Emil was a reporter for The Next Web between 2012 and 2014. Over the years, he has covered the tech industry for multiple publications, incl Emil was a reporter for The Next Web between 2012 and 2014. Over the years, he has covered the tech industry for multiple publications, including Ars Technica, Neowin, TechSpot, ZDNet, and CNET. Stay in touch via Facebook, Twitter, and Google+.
Microsoft today announced the lifetime Dev Center account and a new Dev Center Benefits program. In short, the company is reducing its Dev Center fee from annual to a one-time lifelong registration, and detailing several new features for its Windows and Windows Phone developers.
The Windows Dev Center now only requires a one-time registration payment of $19 for individuals and $99 for companies. This means developers can submit apps to both the Windows Store and Windows Phone Store with no annual renewal fee required.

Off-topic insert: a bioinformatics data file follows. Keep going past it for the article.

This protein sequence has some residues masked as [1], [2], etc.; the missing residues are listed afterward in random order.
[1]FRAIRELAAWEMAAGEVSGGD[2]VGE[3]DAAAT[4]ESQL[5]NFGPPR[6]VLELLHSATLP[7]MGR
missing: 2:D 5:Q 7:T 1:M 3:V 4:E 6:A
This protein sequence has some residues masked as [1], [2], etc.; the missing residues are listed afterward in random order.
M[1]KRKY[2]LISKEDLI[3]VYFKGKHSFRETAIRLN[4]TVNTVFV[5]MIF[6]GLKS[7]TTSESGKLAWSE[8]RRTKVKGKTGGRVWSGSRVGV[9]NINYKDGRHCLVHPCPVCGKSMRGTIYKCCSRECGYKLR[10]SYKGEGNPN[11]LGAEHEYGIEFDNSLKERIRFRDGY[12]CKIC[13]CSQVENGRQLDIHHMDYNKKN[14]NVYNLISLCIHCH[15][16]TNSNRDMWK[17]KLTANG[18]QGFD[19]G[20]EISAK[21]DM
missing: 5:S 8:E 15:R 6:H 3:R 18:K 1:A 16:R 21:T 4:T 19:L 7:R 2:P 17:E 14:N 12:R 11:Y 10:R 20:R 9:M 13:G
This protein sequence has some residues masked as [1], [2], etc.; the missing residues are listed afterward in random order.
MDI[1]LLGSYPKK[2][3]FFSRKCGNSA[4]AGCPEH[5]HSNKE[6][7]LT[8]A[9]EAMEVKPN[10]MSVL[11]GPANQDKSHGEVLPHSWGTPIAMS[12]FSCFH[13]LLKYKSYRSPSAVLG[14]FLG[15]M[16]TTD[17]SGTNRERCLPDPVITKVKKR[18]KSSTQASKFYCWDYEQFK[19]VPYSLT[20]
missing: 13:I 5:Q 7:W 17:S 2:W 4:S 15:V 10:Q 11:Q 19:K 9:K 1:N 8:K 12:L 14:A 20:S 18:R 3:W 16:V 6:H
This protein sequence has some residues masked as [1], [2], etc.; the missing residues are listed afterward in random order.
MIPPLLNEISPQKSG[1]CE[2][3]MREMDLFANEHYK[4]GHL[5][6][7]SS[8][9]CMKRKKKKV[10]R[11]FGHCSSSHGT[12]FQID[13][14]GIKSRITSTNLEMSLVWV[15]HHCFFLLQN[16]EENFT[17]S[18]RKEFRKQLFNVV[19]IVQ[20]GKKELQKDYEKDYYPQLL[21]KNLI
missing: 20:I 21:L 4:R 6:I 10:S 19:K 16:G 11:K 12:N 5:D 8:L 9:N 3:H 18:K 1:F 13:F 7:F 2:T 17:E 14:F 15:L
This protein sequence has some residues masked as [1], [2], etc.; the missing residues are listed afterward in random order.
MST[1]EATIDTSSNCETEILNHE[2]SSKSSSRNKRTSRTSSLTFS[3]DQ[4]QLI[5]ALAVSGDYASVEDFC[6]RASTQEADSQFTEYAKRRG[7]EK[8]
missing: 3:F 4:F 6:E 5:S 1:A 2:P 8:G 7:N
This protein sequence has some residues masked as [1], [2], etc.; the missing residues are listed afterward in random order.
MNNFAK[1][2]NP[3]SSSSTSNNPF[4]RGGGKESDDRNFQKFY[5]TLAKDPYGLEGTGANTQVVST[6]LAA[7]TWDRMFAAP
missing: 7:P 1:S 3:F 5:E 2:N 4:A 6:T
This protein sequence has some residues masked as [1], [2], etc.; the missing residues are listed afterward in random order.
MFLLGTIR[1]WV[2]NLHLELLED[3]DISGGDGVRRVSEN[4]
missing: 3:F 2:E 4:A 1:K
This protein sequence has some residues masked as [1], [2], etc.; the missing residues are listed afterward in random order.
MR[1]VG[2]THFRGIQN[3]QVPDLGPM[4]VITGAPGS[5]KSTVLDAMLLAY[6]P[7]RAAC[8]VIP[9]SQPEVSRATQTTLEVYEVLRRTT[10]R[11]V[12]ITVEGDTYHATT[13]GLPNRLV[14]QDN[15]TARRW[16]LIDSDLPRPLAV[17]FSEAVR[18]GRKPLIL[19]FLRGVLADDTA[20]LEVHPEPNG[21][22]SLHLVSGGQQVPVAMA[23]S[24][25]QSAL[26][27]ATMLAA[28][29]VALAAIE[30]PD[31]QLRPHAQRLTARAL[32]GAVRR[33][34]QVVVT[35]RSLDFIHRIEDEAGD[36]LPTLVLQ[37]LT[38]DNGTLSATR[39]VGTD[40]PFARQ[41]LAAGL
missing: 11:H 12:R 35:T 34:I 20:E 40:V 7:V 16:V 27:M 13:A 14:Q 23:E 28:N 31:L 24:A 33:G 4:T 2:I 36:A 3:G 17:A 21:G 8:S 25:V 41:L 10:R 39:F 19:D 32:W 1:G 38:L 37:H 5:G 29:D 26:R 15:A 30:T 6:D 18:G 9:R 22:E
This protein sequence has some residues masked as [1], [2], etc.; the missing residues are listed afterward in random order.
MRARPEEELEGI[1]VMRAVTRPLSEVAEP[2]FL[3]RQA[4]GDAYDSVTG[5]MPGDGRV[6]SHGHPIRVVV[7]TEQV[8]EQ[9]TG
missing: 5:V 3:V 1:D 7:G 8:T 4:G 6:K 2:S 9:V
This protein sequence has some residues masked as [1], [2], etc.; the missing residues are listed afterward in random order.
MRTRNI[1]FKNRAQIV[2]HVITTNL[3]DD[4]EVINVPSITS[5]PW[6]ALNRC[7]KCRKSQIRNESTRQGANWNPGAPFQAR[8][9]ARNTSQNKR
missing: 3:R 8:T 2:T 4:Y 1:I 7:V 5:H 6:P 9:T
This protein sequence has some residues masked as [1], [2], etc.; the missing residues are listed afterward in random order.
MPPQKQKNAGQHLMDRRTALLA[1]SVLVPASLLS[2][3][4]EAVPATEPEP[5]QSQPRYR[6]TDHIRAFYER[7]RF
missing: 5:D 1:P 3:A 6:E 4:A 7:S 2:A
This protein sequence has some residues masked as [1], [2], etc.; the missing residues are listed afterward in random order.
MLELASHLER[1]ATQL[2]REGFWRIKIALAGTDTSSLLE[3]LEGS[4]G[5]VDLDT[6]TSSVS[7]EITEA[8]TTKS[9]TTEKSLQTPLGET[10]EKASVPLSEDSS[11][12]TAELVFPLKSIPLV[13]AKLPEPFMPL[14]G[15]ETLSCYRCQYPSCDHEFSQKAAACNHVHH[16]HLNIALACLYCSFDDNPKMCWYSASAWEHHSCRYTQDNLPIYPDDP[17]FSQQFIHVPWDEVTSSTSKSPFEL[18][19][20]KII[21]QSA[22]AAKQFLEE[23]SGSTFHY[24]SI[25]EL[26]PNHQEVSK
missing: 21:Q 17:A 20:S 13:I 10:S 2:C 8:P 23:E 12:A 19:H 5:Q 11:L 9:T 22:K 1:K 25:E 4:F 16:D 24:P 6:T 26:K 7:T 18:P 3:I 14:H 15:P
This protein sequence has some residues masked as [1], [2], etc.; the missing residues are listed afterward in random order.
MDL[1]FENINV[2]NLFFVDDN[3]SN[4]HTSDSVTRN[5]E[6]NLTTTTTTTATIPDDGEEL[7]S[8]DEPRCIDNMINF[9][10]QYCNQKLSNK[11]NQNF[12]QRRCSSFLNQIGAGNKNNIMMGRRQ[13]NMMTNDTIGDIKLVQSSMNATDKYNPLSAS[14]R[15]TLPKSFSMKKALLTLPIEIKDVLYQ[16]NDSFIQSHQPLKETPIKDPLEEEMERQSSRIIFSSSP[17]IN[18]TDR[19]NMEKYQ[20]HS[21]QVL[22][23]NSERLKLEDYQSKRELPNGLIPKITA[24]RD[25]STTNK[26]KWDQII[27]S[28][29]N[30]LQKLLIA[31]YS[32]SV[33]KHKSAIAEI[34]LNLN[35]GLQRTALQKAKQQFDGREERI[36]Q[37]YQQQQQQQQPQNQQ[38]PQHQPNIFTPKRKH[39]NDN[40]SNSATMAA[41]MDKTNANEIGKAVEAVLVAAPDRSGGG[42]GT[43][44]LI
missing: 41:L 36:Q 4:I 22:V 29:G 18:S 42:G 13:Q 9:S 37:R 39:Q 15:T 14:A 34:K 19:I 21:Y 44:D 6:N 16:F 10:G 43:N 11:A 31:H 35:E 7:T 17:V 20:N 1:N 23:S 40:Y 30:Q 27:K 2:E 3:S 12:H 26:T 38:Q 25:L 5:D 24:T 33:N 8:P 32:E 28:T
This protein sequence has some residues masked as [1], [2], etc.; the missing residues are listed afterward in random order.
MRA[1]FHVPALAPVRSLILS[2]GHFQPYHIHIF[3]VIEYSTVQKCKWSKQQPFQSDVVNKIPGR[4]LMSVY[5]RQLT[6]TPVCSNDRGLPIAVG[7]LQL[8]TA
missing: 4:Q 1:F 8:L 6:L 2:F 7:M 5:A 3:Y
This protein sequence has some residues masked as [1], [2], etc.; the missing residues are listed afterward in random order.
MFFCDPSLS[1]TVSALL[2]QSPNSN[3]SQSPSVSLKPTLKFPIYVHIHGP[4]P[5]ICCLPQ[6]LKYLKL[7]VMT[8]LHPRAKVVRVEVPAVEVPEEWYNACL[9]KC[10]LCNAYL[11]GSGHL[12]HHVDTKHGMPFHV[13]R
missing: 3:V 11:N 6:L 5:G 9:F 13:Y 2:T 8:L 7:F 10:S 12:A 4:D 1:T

Since the change is effective immediately, it affects both new and existing signups. The 600,000+ registered developers will no longer need to pay any additional fees to maintain their account.
The Dev Center Benefits program, which quietly launched some two weeks ago for all registered developers worldwide, is now official. The company describes it as “designed to accelerate your success on our platform by helping you develop, improve and market your apps with a variety of offers and tools.”
The program comes in three offer packages based on experience level. As apps get more downloads, higher revenue, better ratings, and improved app experiences, developers are expected to move on up:
- Explorer, gets you started quickly with design and architecture guidance and consulting help from a Microsoft expert, Gift Cards, and Dev Center registration fee.
- Expert, helps you reach more users faster with advertising offers, a publishing contract, and more.
- Master, unlocks VIP access to developer marketing and support, SDK early access and more.
Microsoft is also reminding developers to use the latest Ad SDK and follow the latest monetization guidance. In short, the company wants developers to pay less, and make more. Nobody can argue with that.
See also – Microsoft merges developer resources for Windows Store and Windows Phone, adds 21 new payout markets and All Windows Phone developers can now respond to app reviews
Image credit: Mario Tama / Getty Images
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